One of the most practical safeguards of the American democratic way of life is this legislative process with its emphasis on the protection of the minority, allowing ample opportunity to all sides to be heard and make their views known. The fact that a proposal cannot become a law without consideration and approval by both houses of Congress is an outstanding virtue of our bicameral legislative system. The open and full discussion provided under the Constitution often results in the notable improvement of a bill by amendment before it becomes law or in the eventual defeat of an inadvisable proposal.
In the final days of 2022, as the world turned the calendar to celebrate a new year, the cancer advocacy community also celebrated: One of ONS’s longtime priority bills, the Lymphedema Treatment Act, achieved a landmark legislative win, passing the U.S. Senate as part of the fiscal year 2023 omnibus funding package. President Biden signed it into law on December 29, 2022, securing access to treatment supplies for patients with cancer-related lymphedema.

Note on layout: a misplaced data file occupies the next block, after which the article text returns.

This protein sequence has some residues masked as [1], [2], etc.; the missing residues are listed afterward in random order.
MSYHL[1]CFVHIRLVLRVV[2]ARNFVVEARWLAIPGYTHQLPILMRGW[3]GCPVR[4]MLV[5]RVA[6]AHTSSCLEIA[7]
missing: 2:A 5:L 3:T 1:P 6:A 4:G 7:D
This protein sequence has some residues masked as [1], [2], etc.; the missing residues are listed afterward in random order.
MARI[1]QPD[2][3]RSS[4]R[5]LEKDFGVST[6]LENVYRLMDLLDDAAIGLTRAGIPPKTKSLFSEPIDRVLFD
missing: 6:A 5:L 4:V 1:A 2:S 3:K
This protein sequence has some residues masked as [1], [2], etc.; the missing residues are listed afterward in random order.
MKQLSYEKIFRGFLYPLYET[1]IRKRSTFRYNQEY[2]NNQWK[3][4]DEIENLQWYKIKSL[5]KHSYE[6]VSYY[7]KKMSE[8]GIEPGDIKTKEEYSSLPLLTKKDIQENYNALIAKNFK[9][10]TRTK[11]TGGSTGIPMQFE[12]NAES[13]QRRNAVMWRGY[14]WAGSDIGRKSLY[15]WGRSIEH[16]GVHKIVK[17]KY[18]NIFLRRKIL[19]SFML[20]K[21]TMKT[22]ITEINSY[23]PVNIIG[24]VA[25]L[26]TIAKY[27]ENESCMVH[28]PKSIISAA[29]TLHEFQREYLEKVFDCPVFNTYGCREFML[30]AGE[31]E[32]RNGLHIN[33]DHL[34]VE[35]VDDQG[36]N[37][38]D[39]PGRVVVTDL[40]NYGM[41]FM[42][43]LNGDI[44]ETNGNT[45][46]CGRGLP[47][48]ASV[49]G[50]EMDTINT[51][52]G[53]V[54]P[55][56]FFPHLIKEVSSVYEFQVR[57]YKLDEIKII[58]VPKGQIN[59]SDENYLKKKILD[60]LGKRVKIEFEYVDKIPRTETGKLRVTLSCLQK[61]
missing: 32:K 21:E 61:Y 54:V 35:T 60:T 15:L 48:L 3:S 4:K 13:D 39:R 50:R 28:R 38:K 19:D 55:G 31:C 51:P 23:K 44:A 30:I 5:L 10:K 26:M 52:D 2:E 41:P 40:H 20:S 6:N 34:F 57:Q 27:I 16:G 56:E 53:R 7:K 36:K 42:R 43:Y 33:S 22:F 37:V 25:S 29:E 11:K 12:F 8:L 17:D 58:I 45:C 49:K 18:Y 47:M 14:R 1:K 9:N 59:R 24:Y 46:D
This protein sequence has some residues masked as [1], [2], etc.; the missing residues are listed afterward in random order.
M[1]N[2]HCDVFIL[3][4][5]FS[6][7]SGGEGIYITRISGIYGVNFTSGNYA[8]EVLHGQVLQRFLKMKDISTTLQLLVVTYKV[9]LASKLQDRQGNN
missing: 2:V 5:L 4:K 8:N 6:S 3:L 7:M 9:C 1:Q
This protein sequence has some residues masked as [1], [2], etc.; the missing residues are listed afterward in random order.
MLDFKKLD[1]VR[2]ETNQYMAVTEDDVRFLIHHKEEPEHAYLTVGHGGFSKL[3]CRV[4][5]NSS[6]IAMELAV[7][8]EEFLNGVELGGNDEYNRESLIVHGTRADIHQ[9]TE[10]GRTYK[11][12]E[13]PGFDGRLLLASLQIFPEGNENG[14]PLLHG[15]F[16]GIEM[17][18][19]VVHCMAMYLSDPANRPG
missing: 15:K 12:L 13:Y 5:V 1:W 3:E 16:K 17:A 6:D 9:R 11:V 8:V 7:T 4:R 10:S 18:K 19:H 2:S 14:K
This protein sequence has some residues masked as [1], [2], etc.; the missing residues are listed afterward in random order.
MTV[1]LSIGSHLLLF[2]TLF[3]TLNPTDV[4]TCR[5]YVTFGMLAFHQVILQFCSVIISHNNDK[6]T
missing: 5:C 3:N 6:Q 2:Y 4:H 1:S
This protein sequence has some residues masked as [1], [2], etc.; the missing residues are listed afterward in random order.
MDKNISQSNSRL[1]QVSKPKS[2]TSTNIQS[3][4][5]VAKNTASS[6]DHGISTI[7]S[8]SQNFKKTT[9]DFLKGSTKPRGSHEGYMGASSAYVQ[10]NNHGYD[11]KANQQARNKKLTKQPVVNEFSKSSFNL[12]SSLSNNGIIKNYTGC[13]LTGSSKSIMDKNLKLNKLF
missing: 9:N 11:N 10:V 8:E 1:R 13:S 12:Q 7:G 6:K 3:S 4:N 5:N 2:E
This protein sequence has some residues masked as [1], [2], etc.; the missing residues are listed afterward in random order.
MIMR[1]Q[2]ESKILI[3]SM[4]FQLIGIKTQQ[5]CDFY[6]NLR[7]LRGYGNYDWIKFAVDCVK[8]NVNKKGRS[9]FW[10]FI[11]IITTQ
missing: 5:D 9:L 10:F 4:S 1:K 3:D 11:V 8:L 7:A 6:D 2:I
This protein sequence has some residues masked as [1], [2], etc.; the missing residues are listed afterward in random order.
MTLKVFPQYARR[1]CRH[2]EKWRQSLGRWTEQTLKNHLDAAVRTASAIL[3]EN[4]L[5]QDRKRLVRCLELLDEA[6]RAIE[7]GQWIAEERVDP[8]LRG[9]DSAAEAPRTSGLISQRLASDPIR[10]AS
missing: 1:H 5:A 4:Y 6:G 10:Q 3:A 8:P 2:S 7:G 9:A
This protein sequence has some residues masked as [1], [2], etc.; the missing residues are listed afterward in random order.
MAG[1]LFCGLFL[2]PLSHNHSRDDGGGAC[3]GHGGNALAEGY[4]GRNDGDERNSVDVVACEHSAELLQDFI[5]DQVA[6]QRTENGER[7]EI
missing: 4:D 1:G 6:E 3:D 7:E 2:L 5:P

That victory represents years of tireless advocacy. Thousands of bills are introduced through the U.S. Congress annually, but only 213 became law during 2022’s 117th congressional session. Some ideas are introduced to simply begin a formal conversation on the topic. Others, like many on the ONS Health Policy Agenda, including the Lymphedema Treatment Act, have been promoted for more than a decade.
Nurses’ Power in Policy
When nurses speak, decision-makers listen. The Lymphedema Treatment Act is proof in point: During the September 2022 ONS Capitol Hill Days, ONS member advocates lobbied for the bill directly with their congressional representatives. By sharing their patient stories, ONS members ensured lawmakers understood the critical need to pass the legislation.
Another part of nurses’ power lies in their patience and persistence. Even when a bill doesn’t pass during that year’s congressional session, nurse advocates are laying essential groundwork for future victories. Following in the footsteps of Florence Nightingale, who said, “Rather, 10 times, die in the surf, heralding the way to a new world than stand idly on the shore,” the entire nursing advocacy community remains dynamic and charges into the fray with the understanding that meaningful advancements will happen.